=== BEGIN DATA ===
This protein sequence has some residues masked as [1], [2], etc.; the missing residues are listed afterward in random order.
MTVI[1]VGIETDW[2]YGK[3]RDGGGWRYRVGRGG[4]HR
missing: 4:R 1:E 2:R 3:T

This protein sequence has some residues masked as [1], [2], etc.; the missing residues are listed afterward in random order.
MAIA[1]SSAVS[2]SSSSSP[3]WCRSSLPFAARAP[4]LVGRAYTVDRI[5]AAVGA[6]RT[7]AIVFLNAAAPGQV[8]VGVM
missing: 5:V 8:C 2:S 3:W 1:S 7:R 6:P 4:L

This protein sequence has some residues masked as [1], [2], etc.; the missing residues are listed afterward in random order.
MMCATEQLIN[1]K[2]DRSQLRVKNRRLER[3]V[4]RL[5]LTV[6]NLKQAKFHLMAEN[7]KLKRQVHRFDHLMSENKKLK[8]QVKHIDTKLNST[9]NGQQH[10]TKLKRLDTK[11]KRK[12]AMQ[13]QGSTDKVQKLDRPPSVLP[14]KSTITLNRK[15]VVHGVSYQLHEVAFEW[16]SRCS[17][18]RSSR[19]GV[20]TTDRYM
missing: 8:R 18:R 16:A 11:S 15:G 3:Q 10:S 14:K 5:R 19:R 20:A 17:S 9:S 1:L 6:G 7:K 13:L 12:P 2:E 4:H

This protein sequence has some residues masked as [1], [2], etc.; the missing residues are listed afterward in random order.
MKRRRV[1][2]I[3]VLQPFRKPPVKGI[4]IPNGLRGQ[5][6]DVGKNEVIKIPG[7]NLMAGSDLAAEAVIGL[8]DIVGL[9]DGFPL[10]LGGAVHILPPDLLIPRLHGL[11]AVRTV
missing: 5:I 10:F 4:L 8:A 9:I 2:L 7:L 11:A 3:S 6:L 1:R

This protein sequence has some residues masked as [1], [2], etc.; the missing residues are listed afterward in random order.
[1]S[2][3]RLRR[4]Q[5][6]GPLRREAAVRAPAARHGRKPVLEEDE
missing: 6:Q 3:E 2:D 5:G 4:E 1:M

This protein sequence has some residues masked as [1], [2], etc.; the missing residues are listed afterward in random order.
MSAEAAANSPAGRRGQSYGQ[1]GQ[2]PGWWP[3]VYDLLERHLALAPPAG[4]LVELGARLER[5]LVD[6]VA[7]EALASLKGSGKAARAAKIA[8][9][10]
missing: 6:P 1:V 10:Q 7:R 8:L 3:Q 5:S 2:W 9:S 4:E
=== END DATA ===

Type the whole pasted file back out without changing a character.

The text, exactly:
This protein sequence has some residues masked as [1], [2], etc.; the missing residues are listed afterward in random order.
MTVI[1]VGIETDW[2]YGK[3]RDGGGWRYRVGRGG[4]HR
missing: 4:R 1:E 2:R 3:T

This protein sequence has some residues masked as [1], [2], etc.; the missing residues are listed afterward in random order.
MAIA[1]SSAVS[2]SSSSSP[3]WCRSSLPFAARAP[4]LVGRAYTVDRI[5]AAVGA[6]RT[7]AIVFLNAAAPGQV[8]VGVM
missing: 5:V 8:C 2:S 3:W 1:S 7:R 6:P 4:L

This protein sequence has some residues masked as [1], [2], etc.; the missing residues are listed afterward in random order.
MMCATEQLIN[1]K[2]DRSQLRVKNRRLER[3]V[4]RL[5]LTV[6]NLKQAKFHLMAEN[7]KLKRQVHRFDHLMSENKKLK[8]QVKHIDTKLNST[9]NGQQH[10]TKLKRLDTK[11]KRK[12]AMQ[13]QGSTDKVQKLDRPPSVLP[14]KSTITLNRK[15]VVHGVSYQLHEVAFEW[16]SRCS[17][18]RSSR[19]GV[20]TTDRYM
missing: 8:R 18:R 16:A 11:S 15:G 3:Q 10:S 14:K 5:R 19:R 20:A 17:S 9:S 1:L 6:G 7:K 13:L 12:P 2:E 4:H

This protein sequence has some residues masked as [1], [2], etc.; the missing residues are listed afterward in random order.
MKRRRV[1][2]I[3]VLQPFRKPPVKGI[4]IPNGLRGQ[5][6]DVGKNEVIKIPG[7]NLMAGSDLAAEAVIGL[8]DIVGL[9]DGFPL[10]LGGAVHILPPDLLIPRLHGL[11]AVRTV
missing: 5:I 10:F 4:L 8:A 9:I 2:L 7:L 11:A 3:S 6:L 1:R

This protein sequence has some residues masked as [1], [2], etc.; the missing residues are listed afterward in random order.
[1]S[2][3]RLRR[4]Q[5][6]GPLRREAAVRAPAARHGRKPVLEEDE
missing: 6:Q 3:E 2:D 5:G 4:E 1:M

This protein sequence has some residues masked as [1], [2], etc.; the missing residues are listed afterward in random order.
MSAEAAANSPAGRRGQSYGQ[1]GQ[2]PGWWP[3]VYDLLERHLALAPPAG[4]LVELGARLER[5]LVD[6]VA[7]EALASLKGSGKAARAAKIA[8][9][10]
missing: 6:P 1:V 10:Q 7:R 8:L 3:Q 5:S 2:W 9:S 4:E